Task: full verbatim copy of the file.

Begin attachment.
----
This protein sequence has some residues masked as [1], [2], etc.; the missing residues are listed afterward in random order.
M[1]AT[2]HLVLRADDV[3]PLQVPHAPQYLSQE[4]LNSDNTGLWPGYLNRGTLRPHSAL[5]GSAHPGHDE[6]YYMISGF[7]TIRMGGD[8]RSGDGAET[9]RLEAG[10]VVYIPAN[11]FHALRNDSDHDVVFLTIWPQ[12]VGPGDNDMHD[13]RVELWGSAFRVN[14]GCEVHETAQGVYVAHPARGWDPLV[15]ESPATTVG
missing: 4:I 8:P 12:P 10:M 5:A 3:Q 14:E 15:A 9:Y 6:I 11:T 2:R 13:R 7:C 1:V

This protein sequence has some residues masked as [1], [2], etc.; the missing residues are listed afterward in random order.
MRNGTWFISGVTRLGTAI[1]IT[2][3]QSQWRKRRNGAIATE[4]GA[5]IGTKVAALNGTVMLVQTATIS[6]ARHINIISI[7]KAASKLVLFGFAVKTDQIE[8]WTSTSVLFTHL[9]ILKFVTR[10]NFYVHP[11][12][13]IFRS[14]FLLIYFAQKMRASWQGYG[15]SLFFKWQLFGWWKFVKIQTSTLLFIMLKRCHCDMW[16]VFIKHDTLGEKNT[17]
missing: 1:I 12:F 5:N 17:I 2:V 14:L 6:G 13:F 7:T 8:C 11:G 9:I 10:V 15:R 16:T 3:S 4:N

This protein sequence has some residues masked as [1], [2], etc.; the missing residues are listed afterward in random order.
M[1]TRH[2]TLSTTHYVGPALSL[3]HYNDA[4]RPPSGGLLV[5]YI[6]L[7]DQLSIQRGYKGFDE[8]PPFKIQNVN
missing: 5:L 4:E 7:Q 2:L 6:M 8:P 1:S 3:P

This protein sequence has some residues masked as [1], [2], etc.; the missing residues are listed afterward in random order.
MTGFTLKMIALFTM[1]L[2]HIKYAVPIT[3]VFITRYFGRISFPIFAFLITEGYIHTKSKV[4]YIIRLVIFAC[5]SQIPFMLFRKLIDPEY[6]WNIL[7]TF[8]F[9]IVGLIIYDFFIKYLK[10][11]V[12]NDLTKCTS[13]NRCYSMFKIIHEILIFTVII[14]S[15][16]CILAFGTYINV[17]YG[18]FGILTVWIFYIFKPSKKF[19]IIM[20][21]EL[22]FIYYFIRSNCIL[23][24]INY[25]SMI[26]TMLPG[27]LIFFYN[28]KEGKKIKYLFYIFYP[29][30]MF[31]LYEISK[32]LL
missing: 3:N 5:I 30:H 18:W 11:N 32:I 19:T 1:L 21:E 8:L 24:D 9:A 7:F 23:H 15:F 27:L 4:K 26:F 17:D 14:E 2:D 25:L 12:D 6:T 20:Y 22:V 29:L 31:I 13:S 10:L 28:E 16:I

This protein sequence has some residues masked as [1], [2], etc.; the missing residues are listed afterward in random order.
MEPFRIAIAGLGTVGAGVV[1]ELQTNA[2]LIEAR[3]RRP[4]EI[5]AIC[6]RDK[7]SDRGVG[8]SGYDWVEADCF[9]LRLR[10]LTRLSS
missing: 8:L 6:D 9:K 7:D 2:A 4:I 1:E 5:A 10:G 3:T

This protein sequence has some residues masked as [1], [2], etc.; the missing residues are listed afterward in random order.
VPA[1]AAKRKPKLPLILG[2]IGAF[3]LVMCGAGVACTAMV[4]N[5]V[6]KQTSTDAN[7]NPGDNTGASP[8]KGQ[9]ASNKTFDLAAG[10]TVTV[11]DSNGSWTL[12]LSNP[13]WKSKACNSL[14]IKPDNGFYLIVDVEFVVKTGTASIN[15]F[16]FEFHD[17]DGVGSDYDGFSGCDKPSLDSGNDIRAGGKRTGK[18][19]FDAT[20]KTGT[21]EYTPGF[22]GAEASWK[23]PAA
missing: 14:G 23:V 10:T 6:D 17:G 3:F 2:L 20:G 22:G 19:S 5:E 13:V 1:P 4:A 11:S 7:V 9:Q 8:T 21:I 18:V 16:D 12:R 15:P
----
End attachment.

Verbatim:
This protein sequence has some residues masked as [1], [2], etc.; the missing residues are listed afterward in random order.
M[1]AT[2]HLVLRADDV[3]PLQVPHAPQYLSQE[4]LNSDNTGLWPGYLNRGTLRPHSAL[5]GSAHPGHDE[6]YYMISGF[7]TIRMGGD[8]RSGDGAET[9]RLEAG[10]VVYIPAN[11]FHALRNDSDHDVVFLTIWPQ[12]VGPGDNDMHD[13]RVELWGSAFRVN[14]GCEVHETAQGVYVAHPARGWDPLV[15]ESPATTVG
missing: 4:I 8:P 12:P 10:M 5:A 3:Q 14:E 15:A 9:Y 6:I 11:T 2:R 13:R 7:C 1:V

This protein sequence has some residues masked as [1], [2], etc.; the missing residues are listed afterward in random order.
MRNGTWFISGVTRLGTAI[1]IT[2][3]QSQWRKRRNGAIATE[4]GA[5]IGTKVAALNGTVMLVQTATIS[6]ARHINIISI[7]KAASKLVLFGFAVKTDQIE[8]WTSTSVLFTHL[9]ILKFVTR[10]NFYVHP[11][12][13]IFRS[14]FLLIYFAQKMRASWQGYG[15]SLFFKWQLFGWWKFVKIQTSTLLFIMLKRCHCDMW[16]VFIKHDTLGEKNT[17]
missing: 1:I 12:F 5:N 17:I 2:V 14:L 6:G 13:F 7:T 8:C 11:G 9:I 10:V 15:R 16:T 3:S 4:N

This protein sequence has some residues masked as [1], [2], etc.; the missing residues are listed afterward in random order.
M[1]TRH[2]TLSTTHYVGPALSL[3]HYNDA[4]RPPSGGLLV[5]YI[6]L[7]DQLSIQRGYKGFDE[8]PPFKIQNVN
missing: 5:L 4:E 7:Q 2:L 6:M 8:P 1:S 3:P

This protein sequence has some residues masked as [1], [2], etc.; the missing residues are listed afterward in random order.
MTGFTLKMIALFTM[1]L[2]HIKYAVPIT[3]VFITRYFGRISFPIFAFLITEGYIHTKSKV[4]YIIRLVIFAC[5]SQIPFMLFRKLIDPEY[6]WNIL[7]TF[8]F[9]IVGLIIYDFFIKYLK[10][11]V[12]NDLTKCTS[13]NRCYSMFKIIHEILIFTVII[14]S[15][16]CILAFGTYINV[17]YG[18]FGILTVWIFYIFKPSKKF[19]IIM[20][21]EL[22]FIYYFIRSNCIL[23][24]INY[25]SMI[26]TMLPG[27]LIFFYN[28]KEGKKIKYLFYIFYP[29][30]MF[31]LYEISK[32]LL
missing: 3:N 5:I 30:H 18:W 11:N 32:I 19:T 1:L 21:E 8:L 24:D 9:A 7:F 23:H 15:F 27:L 4:K 26:F 17:D 14:E 2:D 25:L 12:D 6:T 20:Y 22:V 29:L 31:I 13:S 10:L 28:E 16:I

This protein sequence has some residues masked as [1], [2], etc.; the missing residues are listed afterward in random order.
MEPFRIAIAGLGTVGAGVV[1]ELQTNA[2]LIEAR[3]RRP[4]EI[5]AIC[6]RDK[7]SDRGVG[8]SGYDWVEADCF[9]LRLR[10]LTRLSS
missing: 8:L 6:D 9:K 7:D 2:A 4:I 1:E 5:A 10:G 3:T

This protein sequence has some residues masked as [1], [2], etc.; the missing residues are listed afterward in random order.
VPA[1]AAKRKPKLPLILG[2]IGAF[3]LVMCGAGVACTAMV[4]N[5]V[6]KQTSTDAN[7]NPGDNTGASP[8]KGQ[9]ASNKTFDLAAG[10]TVTV[11]DSNGSWTL[12]LSNP[13]WKSKACNSL[14]IKPDNGFYLIVDVEFVVKTGTASIN[15]F[16]FEFHD[17]DGVGSDYDGFSGCDKPSLDSGNDIRAGGKRTGK[18][19]FDAT[20]KTGT[21]EYTPGF[22]GAEASWK[23]PAA
missing: 14:G 23:V 10:T 6:D 17:G 3:F 2:L 20:G 22:G 19:S 5:E 13:V 1:P 4:A 11:S 7:V 9:Q 8:T 21:I 18:V 16:D 12:R 15:P